The Hurt Locker piracy lawsuit dismisses 90 percent of defendants
Approximately 90% of defendants in a piracy lawsuit launched by the producers of movie The Hurt Locker have been dropped from the case.
It is unclear whether the majority of defendants settled out of court, or whether there have been problems tracing their identities from IP addresses, but the case now has a little over 2,300 defendants, down from 24,583 at its height.
The case is one of the most ambitious of its kind, with all defendants accused of illegally downloading or sharing the movie on P2P file sharing networks. Despite the majority of the defendants being dismissed from the case, Voltage Pictures – the production company behind the movie – is still pursuing prosecutions through the Washington DC District Court.
This case – and others like it – is controversial because of the way the claimants seek to establish a direct personal liability for specific P2P activities (in this case downloading The Hurt Locker) based on nothing more than an IP address. The court has received many letters from defendants – including a 70 year old woman – protesting their innocence, with many citing an open Wi-Fi network as the possible reason for the infringement. Another defendant pointed out that he operated a time-share resort in Michegan with 46 residential units, all of which shared a single Internet connection and IP address, and that he could not be reasonably expected to monitor the Internet activity of all of his guests.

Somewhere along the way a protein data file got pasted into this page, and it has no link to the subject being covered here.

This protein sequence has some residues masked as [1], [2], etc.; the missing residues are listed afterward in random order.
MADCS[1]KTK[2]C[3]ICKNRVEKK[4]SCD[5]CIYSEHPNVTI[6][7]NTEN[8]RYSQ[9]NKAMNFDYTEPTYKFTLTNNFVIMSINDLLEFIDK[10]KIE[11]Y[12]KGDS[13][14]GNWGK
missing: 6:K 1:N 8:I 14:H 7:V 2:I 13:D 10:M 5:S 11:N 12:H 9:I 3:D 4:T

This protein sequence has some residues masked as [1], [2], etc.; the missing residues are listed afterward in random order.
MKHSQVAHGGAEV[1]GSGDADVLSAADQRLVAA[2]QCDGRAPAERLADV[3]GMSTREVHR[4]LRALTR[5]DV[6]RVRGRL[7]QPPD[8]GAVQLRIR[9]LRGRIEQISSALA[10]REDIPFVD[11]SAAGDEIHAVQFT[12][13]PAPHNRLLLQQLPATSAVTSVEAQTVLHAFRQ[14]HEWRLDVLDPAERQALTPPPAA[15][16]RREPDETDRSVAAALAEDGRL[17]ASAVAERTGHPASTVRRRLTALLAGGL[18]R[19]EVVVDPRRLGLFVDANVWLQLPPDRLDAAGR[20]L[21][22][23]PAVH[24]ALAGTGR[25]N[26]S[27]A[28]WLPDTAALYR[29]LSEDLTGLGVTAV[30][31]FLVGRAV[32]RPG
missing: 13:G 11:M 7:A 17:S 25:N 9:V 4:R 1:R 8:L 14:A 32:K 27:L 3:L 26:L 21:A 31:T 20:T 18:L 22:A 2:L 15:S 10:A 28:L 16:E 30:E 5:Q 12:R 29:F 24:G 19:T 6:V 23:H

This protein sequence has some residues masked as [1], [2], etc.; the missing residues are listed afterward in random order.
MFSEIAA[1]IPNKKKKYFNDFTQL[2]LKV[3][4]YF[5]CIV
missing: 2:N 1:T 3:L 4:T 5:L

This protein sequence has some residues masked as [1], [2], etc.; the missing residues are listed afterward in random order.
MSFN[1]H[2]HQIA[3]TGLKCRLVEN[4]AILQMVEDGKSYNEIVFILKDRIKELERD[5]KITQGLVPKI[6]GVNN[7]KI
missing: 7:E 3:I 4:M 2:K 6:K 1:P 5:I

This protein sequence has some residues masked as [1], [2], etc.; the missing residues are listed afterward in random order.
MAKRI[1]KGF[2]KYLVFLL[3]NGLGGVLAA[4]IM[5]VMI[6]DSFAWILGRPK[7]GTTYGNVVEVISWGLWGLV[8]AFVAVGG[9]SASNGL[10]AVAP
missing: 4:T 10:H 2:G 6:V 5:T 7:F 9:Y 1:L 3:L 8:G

The case highlights some of the complexities of identifying and punishing those who break the law using computers. While IP address tracing has been used successfully to catch fraudsters and other online criminals in the past, the method is far from infallible.